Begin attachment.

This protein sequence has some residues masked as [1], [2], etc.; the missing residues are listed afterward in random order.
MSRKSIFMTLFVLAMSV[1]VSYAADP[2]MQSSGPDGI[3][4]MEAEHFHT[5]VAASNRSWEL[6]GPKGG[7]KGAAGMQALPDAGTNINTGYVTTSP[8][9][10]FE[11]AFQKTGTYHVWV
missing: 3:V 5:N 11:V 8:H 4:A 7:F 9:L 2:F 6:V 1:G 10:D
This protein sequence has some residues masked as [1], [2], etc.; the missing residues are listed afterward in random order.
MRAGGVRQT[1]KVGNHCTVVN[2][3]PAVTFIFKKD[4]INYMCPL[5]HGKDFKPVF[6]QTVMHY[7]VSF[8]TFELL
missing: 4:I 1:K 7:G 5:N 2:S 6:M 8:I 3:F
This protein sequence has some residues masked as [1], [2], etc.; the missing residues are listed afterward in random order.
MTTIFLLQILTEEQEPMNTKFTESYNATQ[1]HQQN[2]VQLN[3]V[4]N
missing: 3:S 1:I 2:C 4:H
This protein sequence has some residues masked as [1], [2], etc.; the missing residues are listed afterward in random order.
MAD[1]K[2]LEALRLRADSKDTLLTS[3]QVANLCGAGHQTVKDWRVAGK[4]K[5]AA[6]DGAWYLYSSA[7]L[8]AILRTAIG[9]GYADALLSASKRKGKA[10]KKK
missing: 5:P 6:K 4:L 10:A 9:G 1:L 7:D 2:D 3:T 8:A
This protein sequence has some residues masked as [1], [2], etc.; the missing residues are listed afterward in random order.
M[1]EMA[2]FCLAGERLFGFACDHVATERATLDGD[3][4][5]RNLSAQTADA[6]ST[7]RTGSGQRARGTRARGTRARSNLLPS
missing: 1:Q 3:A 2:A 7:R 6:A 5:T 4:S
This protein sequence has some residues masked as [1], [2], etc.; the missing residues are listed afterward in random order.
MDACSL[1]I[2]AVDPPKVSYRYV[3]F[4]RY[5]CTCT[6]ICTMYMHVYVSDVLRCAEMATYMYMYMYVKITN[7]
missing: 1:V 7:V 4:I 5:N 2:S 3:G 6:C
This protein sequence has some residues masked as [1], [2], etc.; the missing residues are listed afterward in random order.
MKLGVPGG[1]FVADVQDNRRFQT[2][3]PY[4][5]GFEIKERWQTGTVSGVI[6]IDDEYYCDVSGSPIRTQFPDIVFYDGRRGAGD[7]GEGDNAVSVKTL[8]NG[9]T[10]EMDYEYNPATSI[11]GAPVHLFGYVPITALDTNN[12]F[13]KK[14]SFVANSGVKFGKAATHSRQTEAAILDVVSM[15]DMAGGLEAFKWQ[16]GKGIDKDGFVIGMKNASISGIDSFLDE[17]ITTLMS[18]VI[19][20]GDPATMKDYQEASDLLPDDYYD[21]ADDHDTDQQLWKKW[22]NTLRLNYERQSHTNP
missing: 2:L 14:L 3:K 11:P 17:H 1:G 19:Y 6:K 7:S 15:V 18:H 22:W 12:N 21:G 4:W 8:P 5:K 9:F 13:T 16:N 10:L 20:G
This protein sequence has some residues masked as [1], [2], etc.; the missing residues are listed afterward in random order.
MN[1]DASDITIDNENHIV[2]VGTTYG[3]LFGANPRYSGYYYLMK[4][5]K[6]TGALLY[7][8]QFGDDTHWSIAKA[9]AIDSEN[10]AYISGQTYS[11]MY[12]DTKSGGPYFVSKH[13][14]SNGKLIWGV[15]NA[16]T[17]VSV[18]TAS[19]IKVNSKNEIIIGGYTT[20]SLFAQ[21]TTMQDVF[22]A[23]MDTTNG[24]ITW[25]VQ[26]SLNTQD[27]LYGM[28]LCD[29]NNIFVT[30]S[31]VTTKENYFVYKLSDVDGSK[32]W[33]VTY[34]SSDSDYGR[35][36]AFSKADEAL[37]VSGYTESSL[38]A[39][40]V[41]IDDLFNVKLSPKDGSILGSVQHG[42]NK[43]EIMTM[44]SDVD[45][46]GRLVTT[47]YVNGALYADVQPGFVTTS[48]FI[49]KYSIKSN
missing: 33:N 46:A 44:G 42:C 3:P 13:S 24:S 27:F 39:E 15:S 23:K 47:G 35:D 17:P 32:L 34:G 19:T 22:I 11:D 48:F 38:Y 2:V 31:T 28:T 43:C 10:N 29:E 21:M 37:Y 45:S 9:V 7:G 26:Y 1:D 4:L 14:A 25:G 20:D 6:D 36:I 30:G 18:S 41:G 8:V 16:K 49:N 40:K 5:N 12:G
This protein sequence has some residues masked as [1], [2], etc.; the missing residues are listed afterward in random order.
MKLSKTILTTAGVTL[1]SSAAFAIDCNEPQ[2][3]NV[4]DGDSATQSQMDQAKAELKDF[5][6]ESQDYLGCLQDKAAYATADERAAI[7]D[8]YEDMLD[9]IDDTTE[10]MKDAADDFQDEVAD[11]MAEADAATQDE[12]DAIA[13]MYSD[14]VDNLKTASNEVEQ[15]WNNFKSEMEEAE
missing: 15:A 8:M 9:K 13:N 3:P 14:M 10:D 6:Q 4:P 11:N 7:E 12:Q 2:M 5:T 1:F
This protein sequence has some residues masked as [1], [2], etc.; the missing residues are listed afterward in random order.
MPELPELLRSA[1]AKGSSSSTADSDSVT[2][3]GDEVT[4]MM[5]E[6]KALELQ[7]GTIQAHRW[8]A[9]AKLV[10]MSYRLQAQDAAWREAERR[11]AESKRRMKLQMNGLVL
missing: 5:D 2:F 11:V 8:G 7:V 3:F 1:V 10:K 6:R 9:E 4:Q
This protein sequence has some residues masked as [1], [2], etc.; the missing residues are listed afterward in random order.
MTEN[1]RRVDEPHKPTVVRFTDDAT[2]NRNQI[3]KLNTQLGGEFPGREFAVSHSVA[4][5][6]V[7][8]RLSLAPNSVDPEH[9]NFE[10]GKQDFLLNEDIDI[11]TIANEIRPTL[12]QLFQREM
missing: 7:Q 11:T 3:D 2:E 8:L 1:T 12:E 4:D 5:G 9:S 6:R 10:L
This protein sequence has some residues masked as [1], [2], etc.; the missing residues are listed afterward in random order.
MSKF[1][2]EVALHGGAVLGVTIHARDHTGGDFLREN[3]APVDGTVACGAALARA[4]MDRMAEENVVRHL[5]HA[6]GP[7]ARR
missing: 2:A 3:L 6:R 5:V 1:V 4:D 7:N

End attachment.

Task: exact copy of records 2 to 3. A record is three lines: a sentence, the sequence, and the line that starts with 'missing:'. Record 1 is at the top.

This protein sequence has some residues masked as [1], [2], etc.; the missing residues are listed afterward in random order.
MRAGGVRQT[1]KVGNHCTVVN[2][3]PAVTFIFKKD[4]INYMCPL[5]HGKDFKPVF[6]QTVMHY[7]VSF[8]TFELL
missing: 4:I 1:K 7:G 5:N 2:S 6:M 8:I 3:F
This protein sequence has some residues masked as [1], [2], etc.; the missing residues are listed afterward in random order.
MTTIFLLQILTEEQEPMNTKFTESYNATQ[1]HQQN[2]VQLN[3]V[4]N
missing: 3:S 1:I 2:C 4:H